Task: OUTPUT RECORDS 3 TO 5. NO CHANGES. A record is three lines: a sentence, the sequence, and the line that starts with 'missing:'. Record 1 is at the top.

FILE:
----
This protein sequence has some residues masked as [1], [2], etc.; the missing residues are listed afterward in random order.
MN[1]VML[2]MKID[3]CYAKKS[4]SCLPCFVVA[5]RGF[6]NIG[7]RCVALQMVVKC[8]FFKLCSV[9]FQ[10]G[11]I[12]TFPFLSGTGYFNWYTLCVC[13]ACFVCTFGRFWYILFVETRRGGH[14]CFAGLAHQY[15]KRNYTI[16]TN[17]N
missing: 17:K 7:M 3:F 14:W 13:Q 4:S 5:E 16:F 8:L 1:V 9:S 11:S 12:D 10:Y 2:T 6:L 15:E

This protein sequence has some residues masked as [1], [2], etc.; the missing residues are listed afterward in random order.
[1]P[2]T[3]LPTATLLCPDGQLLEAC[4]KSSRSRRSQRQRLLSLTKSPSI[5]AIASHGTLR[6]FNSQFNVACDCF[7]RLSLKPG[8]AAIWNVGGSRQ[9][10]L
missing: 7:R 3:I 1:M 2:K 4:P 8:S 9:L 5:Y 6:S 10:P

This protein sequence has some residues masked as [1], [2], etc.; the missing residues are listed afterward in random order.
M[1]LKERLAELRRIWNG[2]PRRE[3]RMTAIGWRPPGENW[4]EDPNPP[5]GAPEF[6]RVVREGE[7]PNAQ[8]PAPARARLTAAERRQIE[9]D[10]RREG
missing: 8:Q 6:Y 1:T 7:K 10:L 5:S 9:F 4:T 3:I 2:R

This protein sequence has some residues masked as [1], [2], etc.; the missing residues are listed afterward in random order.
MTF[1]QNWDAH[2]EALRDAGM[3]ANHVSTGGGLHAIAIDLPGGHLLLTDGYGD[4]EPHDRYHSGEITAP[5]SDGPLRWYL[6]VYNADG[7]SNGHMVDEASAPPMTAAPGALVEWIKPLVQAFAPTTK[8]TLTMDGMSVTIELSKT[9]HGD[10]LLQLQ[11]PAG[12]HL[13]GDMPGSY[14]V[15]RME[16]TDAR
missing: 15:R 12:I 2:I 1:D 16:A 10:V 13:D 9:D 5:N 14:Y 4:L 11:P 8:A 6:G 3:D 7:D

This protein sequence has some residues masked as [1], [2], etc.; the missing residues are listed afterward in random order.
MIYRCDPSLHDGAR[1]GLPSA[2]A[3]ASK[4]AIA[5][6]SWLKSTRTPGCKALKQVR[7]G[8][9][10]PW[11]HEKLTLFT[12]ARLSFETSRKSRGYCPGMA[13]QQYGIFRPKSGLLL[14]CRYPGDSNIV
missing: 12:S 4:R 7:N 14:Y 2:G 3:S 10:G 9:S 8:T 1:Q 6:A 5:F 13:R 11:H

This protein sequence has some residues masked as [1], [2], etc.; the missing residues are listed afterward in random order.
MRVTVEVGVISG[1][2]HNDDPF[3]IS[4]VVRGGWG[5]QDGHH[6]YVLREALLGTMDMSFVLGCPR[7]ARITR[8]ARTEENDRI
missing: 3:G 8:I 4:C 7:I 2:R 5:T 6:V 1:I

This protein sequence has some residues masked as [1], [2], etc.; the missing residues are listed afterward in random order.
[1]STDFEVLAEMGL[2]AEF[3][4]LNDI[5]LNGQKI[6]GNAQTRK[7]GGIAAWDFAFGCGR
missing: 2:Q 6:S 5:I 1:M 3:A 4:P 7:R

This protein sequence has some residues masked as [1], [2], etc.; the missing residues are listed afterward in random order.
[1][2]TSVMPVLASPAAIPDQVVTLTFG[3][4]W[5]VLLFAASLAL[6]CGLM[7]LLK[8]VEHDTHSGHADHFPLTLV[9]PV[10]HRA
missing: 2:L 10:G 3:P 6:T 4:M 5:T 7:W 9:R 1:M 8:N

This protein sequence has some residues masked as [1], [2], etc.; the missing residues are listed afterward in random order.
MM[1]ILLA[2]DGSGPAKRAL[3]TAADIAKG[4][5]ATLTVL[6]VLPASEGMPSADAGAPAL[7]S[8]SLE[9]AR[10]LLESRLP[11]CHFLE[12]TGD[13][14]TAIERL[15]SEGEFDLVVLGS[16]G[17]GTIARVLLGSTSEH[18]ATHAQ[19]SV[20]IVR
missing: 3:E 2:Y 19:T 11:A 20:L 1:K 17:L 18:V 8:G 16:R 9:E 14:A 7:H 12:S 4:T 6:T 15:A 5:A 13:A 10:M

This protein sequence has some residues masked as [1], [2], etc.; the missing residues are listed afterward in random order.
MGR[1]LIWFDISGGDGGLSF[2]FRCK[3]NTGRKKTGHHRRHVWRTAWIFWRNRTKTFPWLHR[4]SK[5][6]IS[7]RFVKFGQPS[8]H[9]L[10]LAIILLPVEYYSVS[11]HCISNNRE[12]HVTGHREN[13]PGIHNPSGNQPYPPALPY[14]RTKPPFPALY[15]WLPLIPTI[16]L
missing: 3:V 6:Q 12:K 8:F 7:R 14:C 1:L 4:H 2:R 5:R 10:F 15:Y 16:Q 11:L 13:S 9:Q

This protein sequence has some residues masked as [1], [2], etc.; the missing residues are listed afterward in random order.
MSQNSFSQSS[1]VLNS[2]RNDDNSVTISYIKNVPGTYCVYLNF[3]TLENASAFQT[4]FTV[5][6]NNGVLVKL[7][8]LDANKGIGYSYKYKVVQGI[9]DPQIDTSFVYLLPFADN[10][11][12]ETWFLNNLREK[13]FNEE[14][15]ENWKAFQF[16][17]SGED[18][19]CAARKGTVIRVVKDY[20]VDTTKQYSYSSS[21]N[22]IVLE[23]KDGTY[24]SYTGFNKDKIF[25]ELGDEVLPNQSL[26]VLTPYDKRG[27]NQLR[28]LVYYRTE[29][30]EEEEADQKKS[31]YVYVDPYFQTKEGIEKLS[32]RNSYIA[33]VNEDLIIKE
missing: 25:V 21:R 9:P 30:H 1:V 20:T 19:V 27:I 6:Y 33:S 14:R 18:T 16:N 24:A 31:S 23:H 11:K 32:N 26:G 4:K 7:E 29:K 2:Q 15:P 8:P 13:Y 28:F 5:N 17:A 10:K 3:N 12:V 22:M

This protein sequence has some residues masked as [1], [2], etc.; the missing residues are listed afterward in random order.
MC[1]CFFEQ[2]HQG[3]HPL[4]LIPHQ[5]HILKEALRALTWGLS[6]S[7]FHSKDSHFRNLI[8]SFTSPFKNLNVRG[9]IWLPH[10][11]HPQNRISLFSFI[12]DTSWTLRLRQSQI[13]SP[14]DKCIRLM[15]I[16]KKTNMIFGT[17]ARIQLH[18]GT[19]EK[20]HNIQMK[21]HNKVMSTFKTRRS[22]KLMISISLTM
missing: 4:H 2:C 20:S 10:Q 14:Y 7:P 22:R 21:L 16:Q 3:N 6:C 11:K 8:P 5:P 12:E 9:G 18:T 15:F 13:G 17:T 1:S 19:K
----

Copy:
This protein sequence has some residues masked as [1], [2], etc.; the missing residues are listed afterward in random order.
M[1]LKERLAELRRIWNG[2]PRRE[3]RMTAIGWRPPGENW[4]EDPNPP[5]GAPEF[6]RVVREGE[7]PNAQ[8]PAPARARLTAAERRQIE[9]D[10]RREG
missing: 8:Q 6:Y 1:T 7:K 10:L 5:S 9:F 4:T 3:I 2:R

This protein sequence has some residues masked as [1], [2], etc.; the missing residues are listed afterward in random order.
MTF[1]QNWDAH[2]EALRDAGM[3]ANHVSTGGGLHAIAIDLPGGHLLLTDGYGD[4]EPHDRYHSGEITAP[5]SDGPLRWYL[6]VYNADG[7]SNGHMVDEASAPPMTAAPGALVEWIKPLVQAFAPTTK[8]TLTMDGMSVTIELSKT[9]HGD[10]LLQLQ[11]PAG[12]HL[13]GDMPGSY[14]V[15]RME[16]TDAR
missing: 15:R 12:I 2:I 1:D 16:A 10:V 13:D 9:D 5:N 14:Y 4:L 11:P 8:A 6:G 3:D 7:D

This protein sequence has some residues masked as [1], [2], etc.; the missing residues are listed afterward in random order.
MIYRCDPSLHDGAR[1]GLPSA[2]A[3]ASK[4]AIA[5][6]SWLKSTRTPGCKALKQVR[7]G[8][9][10]PW[11]HEKLTLFT[12]ARLSFETSRKSRGYCPGMA[13]QQYGIFRPKSGLLL[14]CRYPGDSNIV
missing: 12:S 4:R 7:N 14:Y 2:G 3:S 10:G 9:S 8:T 1:Q 6:A 5:F 13:R 11:H